Thursday, July 02, 2015

Making Poverty History

The problem with Polly Toynbee is that she gets so cross about whatever the particular issue of the day is that she doesn't notice that she's contradicting herself, or basing her argument on something flat-out untrue. She is currently spitting feathers over the redefining of poverty away from the old 60% of median income.
In doublespeak, the very meaning of the word poverty disappears when to be poor no longer means to lack money.
The problem is that this entirely undermines her argument: as it stands poverty doesn't necessarily mean that you lack money, just that you have less of it than other people. She herself recognises this later in the piece, as well as correctly identifying the obvious problem with the measure:
Cameron chooses a clever time to scorn the international poverty measure – people living at below 60% of a nation’s median income. That measure means that during recessions when the median falls, the number in poverty may fall too, without the poor being a penny better off.
Which is counter-intuitive to say the least.
A more imaginatively graphic measure comes from the Joseph Rowntree Foundation, using an annual opinion poll to ask the public what they regard as minimum necessities. The public regards two pairs of shoes, a winter coat, a one-week self-catering UK holiday and a birthday present costing £50 as essentials for children: fewer people reach this decency threshold than before the recession.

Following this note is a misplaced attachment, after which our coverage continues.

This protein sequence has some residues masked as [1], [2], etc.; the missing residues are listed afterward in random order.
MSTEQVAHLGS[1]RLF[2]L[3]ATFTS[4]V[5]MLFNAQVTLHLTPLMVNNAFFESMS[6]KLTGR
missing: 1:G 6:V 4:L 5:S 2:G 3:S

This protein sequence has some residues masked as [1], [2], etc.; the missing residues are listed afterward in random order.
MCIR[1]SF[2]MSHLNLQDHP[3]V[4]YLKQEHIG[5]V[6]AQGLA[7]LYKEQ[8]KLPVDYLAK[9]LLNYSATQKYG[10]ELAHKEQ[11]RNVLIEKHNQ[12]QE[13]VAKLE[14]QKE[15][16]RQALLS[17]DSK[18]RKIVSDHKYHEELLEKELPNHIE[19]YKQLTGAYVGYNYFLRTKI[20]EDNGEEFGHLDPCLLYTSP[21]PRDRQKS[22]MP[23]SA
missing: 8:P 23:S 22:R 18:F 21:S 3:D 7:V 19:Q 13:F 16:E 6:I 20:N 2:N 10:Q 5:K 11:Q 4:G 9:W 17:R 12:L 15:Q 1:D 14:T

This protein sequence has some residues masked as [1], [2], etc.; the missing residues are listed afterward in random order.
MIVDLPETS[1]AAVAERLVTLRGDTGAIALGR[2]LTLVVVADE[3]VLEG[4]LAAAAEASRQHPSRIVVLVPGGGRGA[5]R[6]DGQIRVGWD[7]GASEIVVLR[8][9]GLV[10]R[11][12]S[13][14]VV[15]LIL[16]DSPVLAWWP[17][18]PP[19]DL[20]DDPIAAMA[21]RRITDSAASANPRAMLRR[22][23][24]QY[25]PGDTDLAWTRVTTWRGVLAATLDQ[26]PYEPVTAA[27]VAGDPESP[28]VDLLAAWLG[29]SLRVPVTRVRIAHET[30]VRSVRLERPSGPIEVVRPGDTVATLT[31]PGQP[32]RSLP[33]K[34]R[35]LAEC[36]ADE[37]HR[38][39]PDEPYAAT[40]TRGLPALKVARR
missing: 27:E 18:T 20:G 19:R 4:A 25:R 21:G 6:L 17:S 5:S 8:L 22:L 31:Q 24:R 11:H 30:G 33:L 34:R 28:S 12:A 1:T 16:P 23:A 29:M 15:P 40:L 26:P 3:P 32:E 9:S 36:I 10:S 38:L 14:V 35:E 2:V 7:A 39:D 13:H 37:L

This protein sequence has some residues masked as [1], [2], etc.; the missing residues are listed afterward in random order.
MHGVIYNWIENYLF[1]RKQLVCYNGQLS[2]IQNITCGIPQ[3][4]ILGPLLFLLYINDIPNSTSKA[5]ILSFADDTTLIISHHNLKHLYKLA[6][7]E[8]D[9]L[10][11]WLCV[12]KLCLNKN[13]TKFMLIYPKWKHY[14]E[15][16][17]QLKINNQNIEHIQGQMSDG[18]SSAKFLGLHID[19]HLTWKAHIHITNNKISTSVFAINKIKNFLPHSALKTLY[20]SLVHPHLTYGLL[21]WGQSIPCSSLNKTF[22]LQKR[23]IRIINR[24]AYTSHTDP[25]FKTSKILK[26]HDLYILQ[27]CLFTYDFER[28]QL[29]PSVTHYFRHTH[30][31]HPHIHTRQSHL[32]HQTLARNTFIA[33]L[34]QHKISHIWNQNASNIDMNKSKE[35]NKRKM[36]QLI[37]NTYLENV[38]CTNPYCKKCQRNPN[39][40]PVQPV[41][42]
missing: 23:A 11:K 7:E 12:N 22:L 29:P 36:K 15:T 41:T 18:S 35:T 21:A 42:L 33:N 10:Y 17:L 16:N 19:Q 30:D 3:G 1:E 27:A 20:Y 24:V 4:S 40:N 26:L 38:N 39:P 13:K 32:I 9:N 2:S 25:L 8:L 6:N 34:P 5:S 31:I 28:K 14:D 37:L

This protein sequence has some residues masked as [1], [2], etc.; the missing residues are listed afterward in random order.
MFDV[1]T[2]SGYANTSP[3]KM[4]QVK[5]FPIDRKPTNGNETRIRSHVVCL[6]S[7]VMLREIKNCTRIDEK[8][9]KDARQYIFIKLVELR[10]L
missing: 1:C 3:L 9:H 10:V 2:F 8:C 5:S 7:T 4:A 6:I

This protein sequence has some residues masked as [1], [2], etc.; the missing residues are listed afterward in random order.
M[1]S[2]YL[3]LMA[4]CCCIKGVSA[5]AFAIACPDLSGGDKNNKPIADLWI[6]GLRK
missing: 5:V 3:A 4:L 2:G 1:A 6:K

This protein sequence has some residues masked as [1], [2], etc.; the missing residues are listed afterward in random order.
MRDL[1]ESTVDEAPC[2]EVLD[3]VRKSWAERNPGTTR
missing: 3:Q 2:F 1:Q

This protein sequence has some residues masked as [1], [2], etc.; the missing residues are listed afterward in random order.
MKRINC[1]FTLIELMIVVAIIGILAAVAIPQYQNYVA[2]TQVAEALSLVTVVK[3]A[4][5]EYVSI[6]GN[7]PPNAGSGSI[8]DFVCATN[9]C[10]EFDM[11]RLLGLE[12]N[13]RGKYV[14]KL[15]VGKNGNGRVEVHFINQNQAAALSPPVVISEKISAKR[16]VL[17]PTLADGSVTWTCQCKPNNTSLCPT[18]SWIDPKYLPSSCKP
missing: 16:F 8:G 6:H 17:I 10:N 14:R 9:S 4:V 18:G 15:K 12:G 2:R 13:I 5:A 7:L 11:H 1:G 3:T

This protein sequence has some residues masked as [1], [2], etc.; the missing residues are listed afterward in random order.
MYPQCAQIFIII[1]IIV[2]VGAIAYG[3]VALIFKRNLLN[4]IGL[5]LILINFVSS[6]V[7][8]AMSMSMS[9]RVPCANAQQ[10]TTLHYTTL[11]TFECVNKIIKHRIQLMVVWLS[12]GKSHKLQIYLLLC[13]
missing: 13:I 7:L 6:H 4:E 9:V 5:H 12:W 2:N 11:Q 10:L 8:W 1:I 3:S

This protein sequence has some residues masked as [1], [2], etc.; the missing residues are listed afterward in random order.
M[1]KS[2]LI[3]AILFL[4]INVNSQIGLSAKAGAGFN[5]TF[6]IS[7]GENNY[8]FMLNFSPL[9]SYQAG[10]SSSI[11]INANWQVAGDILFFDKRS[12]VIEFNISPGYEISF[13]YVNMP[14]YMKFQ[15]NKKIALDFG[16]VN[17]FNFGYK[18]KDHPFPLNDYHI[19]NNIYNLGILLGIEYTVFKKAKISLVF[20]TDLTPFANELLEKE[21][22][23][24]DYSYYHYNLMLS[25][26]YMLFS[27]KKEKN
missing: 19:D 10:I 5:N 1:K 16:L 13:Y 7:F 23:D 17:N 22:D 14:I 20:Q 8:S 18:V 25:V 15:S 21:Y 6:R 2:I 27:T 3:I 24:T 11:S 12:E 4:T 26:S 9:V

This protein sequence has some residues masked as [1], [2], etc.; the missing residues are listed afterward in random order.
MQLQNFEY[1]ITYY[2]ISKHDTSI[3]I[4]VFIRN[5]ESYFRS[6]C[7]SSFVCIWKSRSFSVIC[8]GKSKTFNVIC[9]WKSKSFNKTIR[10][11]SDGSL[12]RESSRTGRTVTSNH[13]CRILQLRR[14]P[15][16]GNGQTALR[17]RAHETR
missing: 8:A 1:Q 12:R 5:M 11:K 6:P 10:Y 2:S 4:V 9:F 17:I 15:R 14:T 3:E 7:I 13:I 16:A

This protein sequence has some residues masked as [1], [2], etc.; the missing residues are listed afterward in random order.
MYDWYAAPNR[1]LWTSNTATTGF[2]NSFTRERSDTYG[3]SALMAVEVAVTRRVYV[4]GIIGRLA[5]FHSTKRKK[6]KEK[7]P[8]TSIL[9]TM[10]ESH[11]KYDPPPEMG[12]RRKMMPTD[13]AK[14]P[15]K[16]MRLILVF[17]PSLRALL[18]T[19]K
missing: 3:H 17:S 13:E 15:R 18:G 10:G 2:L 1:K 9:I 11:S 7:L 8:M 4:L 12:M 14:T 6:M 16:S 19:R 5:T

OK, that's a reasonable approach - like Adam Smith's idea about the labourer and the linen shirt:
A linen shirt, for example, is, strictly speaking, not a necessary of life. The Greeks and Romans lived, I suppose, very comfortably, though they had no linen. But in the present times, through the greater part of Europe, a creditable day-labourer would be ashamed to appear in public without a linen shirt, the want of which would be supposed to denote that disgraceful degree of poverty, which, it is presumed, nobody can well fall into without extreme bad conduct.'
This is not a measure of how people's incomes compare to the median but whether they can afford what contemporary society views as an adequate way of life. That's much more helpful than a relative measure, which is a way of determining inequality, not poverty. So how does Polly characterise this?
That’s what relative poverty means – not a dry statistic, but whether people have what are seen as essentials in an ever-changing society.
Which is obviously wrong - it's an absolute measure of poverty and explicitly not a relative one. It is, in fact, much closer to what the Government are proposing. That's the problem with getting so angry when writing - you shout too loudly to hear yourself think.

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